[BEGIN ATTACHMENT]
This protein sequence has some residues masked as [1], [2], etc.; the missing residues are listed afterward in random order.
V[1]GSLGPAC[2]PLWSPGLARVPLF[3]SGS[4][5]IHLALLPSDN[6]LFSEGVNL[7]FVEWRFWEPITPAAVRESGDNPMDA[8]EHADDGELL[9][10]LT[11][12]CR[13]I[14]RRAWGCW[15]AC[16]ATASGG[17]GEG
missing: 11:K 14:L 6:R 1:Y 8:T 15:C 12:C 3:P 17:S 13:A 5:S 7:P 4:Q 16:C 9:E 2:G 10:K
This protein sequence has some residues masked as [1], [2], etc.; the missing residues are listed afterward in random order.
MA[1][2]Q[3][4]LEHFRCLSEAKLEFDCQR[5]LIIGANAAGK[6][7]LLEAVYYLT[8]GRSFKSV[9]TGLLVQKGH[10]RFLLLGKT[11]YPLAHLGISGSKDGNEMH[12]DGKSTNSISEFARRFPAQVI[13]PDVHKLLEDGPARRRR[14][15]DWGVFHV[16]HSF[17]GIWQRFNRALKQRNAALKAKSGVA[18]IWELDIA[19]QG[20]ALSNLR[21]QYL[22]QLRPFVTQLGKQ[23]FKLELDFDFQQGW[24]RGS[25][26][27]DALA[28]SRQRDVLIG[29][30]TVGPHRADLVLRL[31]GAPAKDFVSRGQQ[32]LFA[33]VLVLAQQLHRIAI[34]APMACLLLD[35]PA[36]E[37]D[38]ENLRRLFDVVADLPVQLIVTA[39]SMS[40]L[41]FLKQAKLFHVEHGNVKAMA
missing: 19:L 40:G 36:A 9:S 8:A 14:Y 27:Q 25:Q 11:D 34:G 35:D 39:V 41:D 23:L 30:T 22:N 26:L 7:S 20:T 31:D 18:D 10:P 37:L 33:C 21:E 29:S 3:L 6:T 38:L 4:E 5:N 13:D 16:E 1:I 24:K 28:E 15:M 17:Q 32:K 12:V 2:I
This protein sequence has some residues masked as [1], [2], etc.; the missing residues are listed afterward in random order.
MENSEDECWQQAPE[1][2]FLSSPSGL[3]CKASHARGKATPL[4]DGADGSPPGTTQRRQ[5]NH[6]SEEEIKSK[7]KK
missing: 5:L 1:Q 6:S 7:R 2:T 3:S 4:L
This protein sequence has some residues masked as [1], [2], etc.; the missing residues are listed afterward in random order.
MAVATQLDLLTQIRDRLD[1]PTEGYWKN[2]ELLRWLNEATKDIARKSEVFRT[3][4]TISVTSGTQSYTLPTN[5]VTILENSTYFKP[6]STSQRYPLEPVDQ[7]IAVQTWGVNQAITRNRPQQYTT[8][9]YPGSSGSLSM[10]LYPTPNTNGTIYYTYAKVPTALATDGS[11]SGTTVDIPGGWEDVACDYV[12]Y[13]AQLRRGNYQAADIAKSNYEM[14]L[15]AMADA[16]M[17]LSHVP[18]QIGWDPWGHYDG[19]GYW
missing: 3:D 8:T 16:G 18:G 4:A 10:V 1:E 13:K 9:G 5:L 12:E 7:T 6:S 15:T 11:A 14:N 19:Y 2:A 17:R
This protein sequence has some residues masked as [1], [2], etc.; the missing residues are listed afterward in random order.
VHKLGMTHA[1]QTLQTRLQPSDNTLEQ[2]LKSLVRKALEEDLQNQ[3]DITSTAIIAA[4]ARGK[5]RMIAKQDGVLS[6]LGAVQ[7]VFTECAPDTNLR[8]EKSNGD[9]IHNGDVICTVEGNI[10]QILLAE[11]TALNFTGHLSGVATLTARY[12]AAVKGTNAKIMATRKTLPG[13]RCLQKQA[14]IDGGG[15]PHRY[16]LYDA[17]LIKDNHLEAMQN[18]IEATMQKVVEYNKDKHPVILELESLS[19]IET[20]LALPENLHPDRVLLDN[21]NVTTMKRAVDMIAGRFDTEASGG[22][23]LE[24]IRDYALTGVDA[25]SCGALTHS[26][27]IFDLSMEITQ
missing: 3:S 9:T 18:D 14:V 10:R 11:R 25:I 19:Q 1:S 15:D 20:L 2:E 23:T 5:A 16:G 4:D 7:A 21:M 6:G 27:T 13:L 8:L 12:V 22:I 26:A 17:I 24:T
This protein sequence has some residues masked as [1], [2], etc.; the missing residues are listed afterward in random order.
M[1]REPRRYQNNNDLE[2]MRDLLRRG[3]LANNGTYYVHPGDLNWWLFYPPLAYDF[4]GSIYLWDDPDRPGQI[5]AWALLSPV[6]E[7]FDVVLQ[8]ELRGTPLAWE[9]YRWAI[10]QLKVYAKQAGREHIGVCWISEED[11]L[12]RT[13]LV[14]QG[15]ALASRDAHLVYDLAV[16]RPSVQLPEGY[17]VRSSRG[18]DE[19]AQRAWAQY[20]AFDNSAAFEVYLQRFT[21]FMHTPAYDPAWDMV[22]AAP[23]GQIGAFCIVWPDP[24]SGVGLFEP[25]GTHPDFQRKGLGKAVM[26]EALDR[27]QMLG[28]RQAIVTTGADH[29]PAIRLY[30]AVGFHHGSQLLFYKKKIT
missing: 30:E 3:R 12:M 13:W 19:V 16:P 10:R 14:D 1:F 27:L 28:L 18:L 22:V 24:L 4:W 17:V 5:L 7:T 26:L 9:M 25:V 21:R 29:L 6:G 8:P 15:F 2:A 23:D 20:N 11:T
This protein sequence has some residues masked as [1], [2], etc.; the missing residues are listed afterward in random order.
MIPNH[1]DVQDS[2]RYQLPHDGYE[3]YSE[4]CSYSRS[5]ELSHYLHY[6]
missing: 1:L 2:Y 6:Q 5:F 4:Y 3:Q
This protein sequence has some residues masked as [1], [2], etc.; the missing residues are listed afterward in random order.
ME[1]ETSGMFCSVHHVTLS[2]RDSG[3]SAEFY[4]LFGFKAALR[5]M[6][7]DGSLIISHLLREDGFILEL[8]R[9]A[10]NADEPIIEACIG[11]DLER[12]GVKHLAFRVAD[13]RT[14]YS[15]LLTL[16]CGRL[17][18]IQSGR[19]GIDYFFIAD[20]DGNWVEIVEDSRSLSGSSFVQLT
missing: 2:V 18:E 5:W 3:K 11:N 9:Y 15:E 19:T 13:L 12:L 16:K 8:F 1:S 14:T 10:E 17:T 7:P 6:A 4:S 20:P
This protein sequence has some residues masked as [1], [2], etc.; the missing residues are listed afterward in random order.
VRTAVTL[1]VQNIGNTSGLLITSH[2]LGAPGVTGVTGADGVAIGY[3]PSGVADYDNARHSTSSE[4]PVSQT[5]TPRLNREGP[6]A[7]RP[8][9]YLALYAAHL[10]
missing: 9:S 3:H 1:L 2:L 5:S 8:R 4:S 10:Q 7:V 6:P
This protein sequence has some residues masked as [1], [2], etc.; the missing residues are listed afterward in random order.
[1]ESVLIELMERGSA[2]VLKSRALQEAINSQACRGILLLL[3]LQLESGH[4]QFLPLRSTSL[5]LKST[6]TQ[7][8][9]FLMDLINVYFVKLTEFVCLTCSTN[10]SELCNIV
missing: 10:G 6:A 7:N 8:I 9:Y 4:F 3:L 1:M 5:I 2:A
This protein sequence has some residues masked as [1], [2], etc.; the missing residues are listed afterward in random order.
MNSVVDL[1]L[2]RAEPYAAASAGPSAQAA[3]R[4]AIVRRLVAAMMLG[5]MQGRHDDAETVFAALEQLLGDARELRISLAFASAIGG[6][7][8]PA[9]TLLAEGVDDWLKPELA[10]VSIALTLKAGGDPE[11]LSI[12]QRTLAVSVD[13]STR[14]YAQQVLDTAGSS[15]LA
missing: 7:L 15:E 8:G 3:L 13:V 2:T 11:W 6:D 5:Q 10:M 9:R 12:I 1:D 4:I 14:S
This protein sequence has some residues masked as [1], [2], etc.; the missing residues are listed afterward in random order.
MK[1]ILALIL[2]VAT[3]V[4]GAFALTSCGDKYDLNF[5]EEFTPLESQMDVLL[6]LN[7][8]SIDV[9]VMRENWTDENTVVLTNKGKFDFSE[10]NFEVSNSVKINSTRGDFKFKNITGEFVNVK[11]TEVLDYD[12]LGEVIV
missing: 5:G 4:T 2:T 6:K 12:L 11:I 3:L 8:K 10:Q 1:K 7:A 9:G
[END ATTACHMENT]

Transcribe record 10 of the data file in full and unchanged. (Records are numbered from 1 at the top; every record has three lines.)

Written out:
This protein sequence has some residues masked as [1], [2], etc.; the missing residues are listed afterward in random order.
[1]ESVLIELMERGSA[2]VLKSRALQEAINSQACRGILLLL[3]LQLESGH[4]QFLPLRSTSL[5]LKST[6]TQ[7][8][9]FLMDLINVYFVKLTEFVCLTCSTN[10]SELCNIV
missing: 10:G 6:A 7:N 8:I 9:Y 4:F 3:L 1:M 5:I 2:A